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RDP: Monsters of Illusion
Publisher: Gun Metal Games
by Derek K. [Featured Reviewer]
Date Added: 01/15/2006 00:00:00

From Reality Deviants Publications is "Monsters of Illusion," by Kenneth "Axel" Carlsson and artwork again from Jason Walton. (I wasn't aware of Jason Walton's work prior to reading these two supplements, but I really liked what I saw and look forward to more from him.)


After a brief introduction in the form of a journal entry from adventurer Bendelbrook of Lorthin's Creek, the book dives into its main subject - monsters and creatures that derive their unique abilities from some form of illusion magic. Each monster is prefaced with an excerpt from Bendelbrook's journal, and wraps up with adventure hook suggestions. As with the sidebars from the "A Touch of Evil" supplements, these hooks provide DMs with suggestions on how best to work this new material into an on-going game or campaign. I'm already considering using an ever-changing ooze or shimmer dragon in an upcoming game session! (In fact, this seems to be one of Reality Deviants' strengths - making their material user-friendly and instantly-usable.)


The first appendix (there are three in this 27 page .PDF) provides a handful of new spells, including confuse tracks, which does exactly what it sounds like it does, and 'betrayal's illusion,' which causes its target to believe his or her companion has committed an act of betrayal. I could easily see how 'betrayal's illusion' could be useful in the middle of combat - there's nothing like a little in-party fighting to help the villain escape! The second and third appendixes provide NPCs based on the "Monsters of Illusion" creatures and adventure locations using the new material and rules, respectively.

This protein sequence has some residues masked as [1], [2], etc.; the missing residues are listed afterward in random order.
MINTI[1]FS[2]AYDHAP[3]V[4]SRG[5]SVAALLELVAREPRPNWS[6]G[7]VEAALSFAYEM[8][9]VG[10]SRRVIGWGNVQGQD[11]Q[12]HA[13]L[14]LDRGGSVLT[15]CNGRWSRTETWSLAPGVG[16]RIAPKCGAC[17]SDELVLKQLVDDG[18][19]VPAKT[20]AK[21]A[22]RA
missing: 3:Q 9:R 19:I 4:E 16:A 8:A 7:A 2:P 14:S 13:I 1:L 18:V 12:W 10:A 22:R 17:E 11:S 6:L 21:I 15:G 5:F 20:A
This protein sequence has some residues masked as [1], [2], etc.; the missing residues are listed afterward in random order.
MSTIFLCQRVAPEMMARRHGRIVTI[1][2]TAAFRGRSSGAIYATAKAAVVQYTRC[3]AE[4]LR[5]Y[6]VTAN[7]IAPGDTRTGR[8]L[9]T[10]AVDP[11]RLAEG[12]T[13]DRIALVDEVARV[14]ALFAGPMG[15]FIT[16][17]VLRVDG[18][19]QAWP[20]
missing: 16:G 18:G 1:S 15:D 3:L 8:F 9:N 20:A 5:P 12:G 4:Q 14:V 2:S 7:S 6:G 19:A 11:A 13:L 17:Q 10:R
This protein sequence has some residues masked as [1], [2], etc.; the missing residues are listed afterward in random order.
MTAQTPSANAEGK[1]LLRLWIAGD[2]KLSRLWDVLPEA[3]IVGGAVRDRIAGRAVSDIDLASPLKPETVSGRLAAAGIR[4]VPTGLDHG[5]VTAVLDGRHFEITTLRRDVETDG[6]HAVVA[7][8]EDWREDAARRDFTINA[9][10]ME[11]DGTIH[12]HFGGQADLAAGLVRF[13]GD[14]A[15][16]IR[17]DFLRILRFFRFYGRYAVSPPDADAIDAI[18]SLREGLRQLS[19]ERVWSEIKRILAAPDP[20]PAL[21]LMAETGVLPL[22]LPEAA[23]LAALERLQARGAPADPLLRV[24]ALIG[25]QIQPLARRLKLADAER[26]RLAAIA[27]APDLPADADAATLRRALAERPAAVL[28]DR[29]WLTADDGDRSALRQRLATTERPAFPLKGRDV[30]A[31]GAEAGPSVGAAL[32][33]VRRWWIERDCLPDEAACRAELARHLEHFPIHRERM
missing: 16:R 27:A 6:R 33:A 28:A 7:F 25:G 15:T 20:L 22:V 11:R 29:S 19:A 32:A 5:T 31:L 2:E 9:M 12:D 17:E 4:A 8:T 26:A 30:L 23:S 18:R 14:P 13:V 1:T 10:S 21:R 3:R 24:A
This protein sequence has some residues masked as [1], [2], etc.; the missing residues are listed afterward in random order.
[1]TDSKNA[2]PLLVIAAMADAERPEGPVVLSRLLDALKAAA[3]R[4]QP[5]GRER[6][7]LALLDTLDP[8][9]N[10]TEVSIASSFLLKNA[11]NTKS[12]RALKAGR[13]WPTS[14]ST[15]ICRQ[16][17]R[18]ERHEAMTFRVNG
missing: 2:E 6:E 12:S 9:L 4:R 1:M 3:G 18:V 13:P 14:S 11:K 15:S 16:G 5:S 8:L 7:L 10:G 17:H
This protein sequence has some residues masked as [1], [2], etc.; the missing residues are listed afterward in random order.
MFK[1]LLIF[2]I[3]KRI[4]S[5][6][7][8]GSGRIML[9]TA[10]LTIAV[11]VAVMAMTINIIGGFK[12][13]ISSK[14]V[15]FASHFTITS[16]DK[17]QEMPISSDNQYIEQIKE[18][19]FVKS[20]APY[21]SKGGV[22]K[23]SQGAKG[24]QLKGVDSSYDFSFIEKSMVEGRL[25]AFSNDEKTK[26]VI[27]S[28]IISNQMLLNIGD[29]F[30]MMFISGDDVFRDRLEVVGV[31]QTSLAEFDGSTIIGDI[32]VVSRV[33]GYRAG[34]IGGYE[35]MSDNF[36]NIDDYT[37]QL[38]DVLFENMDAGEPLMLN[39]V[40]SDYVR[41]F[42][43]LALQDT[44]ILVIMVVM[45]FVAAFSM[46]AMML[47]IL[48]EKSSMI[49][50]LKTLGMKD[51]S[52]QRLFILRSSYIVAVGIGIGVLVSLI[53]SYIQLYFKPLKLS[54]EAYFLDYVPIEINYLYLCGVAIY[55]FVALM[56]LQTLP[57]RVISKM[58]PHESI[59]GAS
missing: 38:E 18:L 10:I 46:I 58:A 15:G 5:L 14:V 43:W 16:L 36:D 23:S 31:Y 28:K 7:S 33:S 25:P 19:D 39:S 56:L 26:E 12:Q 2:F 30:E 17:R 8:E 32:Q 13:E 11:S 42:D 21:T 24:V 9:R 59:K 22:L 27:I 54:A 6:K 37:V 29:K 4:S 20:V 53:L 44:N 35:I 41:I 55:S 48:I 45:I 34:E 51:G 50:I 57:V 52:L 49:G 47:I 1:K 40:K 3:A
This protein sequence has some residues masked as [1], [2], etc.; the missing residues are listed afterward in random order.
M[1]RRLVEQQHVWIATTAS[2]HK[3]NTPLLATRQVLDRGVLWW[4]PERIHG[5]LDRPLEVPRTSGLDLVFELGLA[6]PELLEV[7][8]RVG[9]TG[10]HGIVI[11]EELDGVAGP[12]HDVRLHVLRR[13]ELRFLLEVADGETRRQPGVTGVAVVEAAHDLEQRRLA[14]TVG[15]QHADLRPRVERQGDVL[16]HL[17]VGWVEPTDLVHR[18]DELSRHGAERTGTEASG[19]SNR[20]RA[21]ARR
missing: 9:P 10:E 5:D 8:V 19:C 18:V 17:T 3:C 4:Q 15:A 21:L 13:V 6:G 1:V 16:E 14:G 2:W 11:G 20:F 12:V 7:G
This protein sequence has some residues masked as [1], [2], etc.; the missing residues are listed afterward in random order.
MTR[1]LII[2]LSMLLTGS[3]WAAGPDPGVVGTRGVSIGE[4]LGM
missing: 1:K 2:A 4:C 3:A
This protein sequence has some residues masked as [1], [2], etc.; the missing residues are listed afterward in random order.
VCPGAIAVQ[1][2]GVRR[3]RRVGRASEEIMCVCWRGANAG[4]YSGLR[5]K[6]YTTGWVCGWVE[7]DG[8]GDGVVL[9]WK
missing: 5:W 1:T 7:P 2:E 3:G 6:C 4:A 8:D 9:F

"Monsters of Illusion" does have a few formatting and grammatical errors (mostly spells improperly capitalized and not italicized, a few columns not lining up or the occasional typo), but these are not overwhelmingly distracting.<br><br>
<b>LIKED</b>: Ease of instant use, diversity of moneters<br><br><b>DISLIKED</b>: Some minor editing issues<br><br><b>QUALITY</b>: Acceptable<br><br><b>VALUE</b>: Satisfied<br>



Rating:
[4 of 5 Stars!]
RDP: Monsters of Illusion
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Folkloric - The Underhill Court
Publisher: Dog Soul Publishing
by Derek K. [Featured Reviewer]
Date Added: 01/15/2006 00:00:00

Dog Soul Publishing's "The Underhill Court," written by Alexander Bennett with art by Cris Griffin and Jimmy "Dreadjim" Ling, is a 34-page supplement detailing a new adventure location. The Underhill Court is a fairy-like kingdom populated by the sidhe, an ancient race of warriors, artists and adventurers driven underground by battles with the fir bolg, the fomorians and a new race called the Milesians.


Now the sidhe reside in a magical place underneath a majestic hill. "The Underhill Court" provides a mini-setting that DMs can use in their current game, or, with the plot hooks provided, create an entire campaign around the sidhe and the court.


Game mechanic-wise, this supplement keeps things simple; the Underhill Court simply appears somewhere in the world, and lucky, or perhaps unlucky, adventurers might stumble across it. The court is only accessible at night. In fact, if caught inside the court when dawn breaks, adventurers would find themselves suddenly lying atop a green hill. (The entrance to the court cannot be found during daylight hours.)